We knew we wanted to have a peninsula here, with an 8 inch overhang on the dining room side where we could add a couple of stools. That meant that that part of the counter would be 8 inches deeper than a regular counter, which = a custom cut, which = more $.
So we priced out a few different options and quickly realized that having even the simplest of custom cuts was increasing the price more than we cared too. So we fell back to our go-to reaction...could we somehow do it oursevles? It wasn't very complicated...But if we went the laminate route, we didn't want to have a seam if we could avoid it. Then we considered buying a deeper laminate counter and cutting out what we wouldn't need, and avoid the seam issue altogether.
We also had a cousin compare prices at Direct Buy, and the price was pretty close to what we ended up going with, but we didn't like any of their laminate options.
So what did we end up going with???
IKEA pulls through again! Here's why we ended up going this route:
1. We like the natural look that it has
2. We would be able to add the 8 inch overhang, sand it down and make it look seamless and custom cut, without having to pay extra for it
3. We loved the combination of the white cabinets and wood countertops
We bought 3 of those counter tops (two 8 foot pieces and one 4 foot piece) and got to cutting. I don't have too many pictures of the process, but for the most part it was just straight cuts and then the sink hole to cut out.
Then we sanded down the roughness
Then we drilled it into place from underneath and clamped it down over night...
and gave it a couple coats of food-safe sealer from IKEA (if you're ever going this route, make sure not to apply too much sealer at once or the counters feel tacky after...I've learned that one already...but the good thing about wood countertops is that any dings, stains and marks can be sanded down)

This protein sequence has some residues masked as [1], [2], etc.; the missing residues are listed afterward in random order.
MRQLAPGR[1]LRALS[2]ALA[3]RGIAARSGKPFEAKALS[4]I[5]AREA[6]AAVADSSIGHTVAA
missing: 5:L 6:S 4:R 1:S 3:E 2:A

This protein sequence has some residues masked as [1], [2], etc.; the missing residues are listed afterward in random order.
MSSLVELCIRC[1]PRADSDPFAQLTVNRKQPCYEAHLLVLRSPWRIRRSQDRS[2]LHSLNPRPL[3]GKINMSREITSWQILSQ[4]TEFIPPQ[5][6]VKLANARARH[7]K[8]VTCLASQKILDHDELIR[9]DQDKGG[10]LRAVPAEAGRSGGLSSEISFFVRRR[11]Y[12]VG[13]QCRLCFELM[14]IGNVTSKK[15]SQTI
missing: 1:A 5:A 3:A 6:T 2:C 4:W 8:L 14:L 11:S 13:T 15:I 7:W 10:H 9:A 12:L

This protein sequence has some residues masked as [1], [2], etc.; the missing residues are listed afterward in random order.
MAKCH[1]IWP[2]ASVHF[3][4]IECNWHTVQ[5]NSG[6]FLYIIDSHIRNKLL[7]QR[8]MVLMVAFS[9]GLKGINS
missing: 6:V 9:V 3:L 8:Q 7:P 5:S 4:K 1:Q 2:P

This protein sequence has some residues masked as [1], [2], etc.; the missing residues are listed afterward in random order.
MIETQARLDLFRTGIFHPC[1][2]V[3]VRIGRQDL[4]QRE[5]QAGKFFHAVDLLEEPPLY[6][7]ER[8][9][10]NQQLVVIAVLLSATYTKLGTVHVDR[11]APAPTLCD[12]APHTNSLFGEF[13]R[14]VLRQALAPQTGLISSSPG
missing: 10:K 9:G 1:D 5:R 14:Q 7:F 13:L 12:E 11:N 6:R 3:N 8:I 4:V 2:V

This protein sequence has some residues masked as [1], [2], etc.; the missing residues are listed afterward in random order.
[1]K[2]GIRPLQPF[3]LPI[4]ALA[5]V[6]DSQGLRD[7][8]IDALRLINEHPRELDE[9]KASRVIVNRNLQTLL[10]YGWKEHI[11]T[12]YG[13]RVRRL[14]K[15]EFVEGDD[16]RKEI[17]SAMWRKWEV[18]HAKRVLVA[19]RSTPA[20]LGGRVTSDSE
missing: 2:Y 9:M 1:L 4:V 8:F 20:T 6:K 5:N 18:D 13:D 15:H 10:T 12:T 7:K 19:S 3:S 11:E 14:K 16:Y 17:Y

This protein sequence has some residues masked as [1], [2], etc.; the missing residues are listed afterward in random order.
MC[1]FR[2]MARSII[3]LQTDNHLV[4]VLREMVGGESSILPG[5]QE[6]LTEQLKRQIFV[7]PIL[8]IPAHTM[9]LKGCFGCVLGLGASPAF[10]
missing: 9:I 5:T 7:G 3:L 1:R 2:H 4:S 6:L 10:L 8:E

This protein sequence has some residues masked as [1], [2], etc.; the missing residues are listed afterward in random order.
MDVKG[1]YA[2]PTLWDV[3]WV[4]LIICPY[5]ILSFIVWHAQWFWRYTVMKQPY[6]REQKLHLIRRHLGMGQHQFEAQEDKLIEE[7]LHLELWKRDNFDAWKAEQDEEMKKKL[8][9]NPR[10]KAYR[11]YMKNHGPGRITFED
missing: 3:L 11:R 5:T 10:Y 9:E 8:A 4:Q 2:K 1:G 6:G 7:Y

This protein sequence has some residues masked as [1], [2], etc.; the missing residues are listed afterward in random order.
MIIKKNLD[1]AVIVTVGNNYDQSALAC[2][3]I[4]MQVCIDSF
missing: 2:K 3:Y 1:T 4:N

For the 8 inch hang over we first put a regular 8 foot counter on the cabinets and then, after much measuring, darryl cut the extension piece out of the 4 foot counter we bought. We borrowed my dad's biscuit joiner kit because we didn't want any nails to be seen and biscuit joiners are all done in the middle of the wood, kind of like this...
Once we cut all the holes, filled them with glue and inserted the biscuits into their adjoining holes, we clamped those suckers together good and tight for a secure fit and left them over night
The next day, we sanded the seam down so that only we know it's there. Still on the to-do list is to buy some MDF to cover up the backs of the cabinets underneath the overhang and trim it out to make it look more built-in.
You can also see in the pic below on the left side of the counter, we cut the corner off.
We did this for three reasons, first it gives the entry to the kitchen a few more inches of space...second, it maches the shape of that end cabinet of open shelves...and third, it perfectly mirrors the angled wall of the bathroom right across from it.
This is the only picture that kind of shows the angled bathroom wall, I'll have to remember to take a better picture, but it's the wall on the left, it's not a 90 degree corner...
The black mark on the part we cut off are I guess burns from the blades, but it was easily sanded off. That's all the pictures for today because the final counter pictures all have the cabinet doors on them, which I will share with you next week!
NOTE: If you are buying these countertops, resist the urge to open the packaging on these until you are absolutely certain that you are ready to install them. We made that mistake with one of them and in the August heat, it swelled and warped slightly. Luckily we knew we'd have left overs and were able to not use the warped part, so it all worked out in the end.
I hope you have a great weekend, any plans???